Monday, February 7, 2011

The problem of income inequality: Day One

When I pledged to make 2011 the year of my reading about income inequality and the welfare state, I thought I’d be able to contain myself to, oh, a dozen or so really smart books—representing a range of viewpoints—to give me a solid grounding. And I thought I’d start with Paul Krugman’s now slightly dated 2007 book, “The Conscience of a Liberal.” What I didn’t realize is that once I started thinking about these related topics, I’d start seeing good reading on them everywhere.  There’s been lots of magazine articles and blog posts to take note of just in the first month of this project. So this month’s installment will also draw on some recent magazine articles — “The United States of Inequality” by Timothy Noah at Slate, “The Rise of the New Global Elite” by Chrystia Freeland at The Atlantic, and “Business Is Booming,” by Harold Meyerson at The American Prospect—as well as Tyler Cowen’s new mini e-book, “The Great Stagnation.” (Other sources will be cited, as needed.) Instead of reviewing Krugman, he is the jumping-off point for the project.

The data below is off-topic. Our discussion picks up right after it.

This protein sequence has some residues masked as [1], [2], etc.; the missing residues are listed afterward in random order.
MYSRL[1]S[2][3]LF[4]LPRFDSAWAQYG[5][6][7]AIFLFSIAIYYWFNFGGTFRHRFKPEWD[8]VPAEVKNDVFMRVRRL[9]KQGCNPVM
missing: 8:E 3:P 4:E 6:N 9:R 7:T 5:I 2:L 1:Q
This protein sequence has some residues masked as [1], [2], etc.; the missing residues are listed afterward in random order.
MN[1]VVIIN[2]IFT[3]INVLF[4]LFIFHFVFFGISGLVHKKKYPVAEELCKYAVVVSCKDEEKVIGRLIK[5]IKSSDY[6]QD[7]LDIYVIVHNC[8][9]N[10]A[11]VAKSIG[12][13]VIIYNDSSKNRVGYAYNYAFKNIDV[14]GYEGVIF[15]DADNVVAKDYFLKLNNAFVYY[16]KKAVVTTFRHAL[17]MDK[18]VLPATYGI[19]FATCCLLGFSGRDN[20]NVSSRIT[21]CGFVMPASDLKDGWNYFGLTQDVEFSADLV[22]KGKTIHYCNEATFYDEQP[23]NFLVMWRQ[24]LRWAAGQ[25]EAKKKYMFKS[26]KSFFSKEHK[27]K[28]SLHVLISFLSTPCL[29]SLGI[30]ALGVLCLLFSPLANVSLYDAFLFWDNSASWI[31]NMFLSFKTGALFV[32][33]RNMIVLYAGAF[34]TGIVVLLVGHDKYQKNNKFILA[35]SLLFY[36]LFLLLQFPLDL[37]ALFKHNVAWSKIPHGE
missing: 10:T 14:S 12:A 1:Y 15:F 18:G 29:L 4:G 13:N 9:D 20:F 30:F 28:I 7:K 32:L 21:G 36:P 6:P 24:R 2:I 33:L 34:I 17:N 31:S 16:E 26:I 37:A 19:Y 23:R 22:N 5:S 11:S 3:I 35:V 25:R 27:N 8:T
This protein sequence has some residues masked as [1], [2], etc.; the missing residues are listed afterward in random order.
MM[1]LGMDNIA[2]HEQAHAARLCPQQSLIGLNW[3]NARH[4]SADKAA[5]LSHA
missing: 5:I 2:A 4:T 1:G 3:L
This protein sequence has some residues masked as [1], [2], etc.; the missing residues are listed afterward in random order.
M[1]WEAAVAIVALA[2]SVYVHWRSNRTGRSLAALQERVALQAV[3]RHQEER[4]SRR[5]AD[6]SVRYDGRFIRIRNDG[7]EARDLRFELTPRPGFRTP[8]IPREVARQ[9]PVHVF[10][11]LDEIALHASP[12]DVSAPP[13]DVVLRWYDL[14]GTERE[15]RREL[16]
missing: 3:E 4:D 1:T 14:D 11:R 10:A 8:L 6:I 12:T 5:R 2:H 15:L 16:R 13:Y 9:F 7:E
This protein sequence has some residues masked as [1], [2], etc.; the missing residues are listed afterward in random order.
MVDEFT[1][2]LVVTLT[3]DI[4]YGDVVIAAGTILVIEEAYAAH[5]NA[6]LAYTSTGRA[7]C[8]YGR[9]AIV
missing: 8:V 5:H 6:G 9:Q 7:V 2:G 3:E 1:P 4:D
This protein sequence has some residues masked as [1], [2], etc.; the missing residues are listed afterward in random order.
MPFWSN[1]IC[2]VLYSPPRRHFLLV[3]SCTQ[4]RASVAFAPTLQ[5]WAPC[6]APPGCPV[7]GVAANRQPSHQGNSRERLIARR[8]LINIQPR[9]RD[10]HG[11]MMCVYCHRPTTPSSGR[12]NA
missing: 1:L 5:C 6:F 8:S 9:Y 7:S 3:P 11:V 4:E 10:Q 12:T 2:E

My sources generally come from the left side of the spectrum. Obviously I do to. But I’m going to try not to put my thumbs on the scale, because my aim is to understand the issues and what solutions, if any, are best suited to resolving them. Which is why, in coming months, you’ll see texts from the right of center, as well.

 That said, I had a series of questions in my mind when I started reading, and I’m going to take them one-by-one each day this week.

* Is there an issue of growing income inequality in the United States?

Yes. Next question?

OK, let’s add some depth. Here’s what it boils down to: Since 1980, the United States economy has grown quite a bit — even when taking the recent Great Recession into account. But those gains have gone almost entirely to the country’s ultra-elite: 80 percent of the gains went to the richest 1 percent of Americans. Wages for everybody else, on the other hand, have more or less stagnated. Case closed.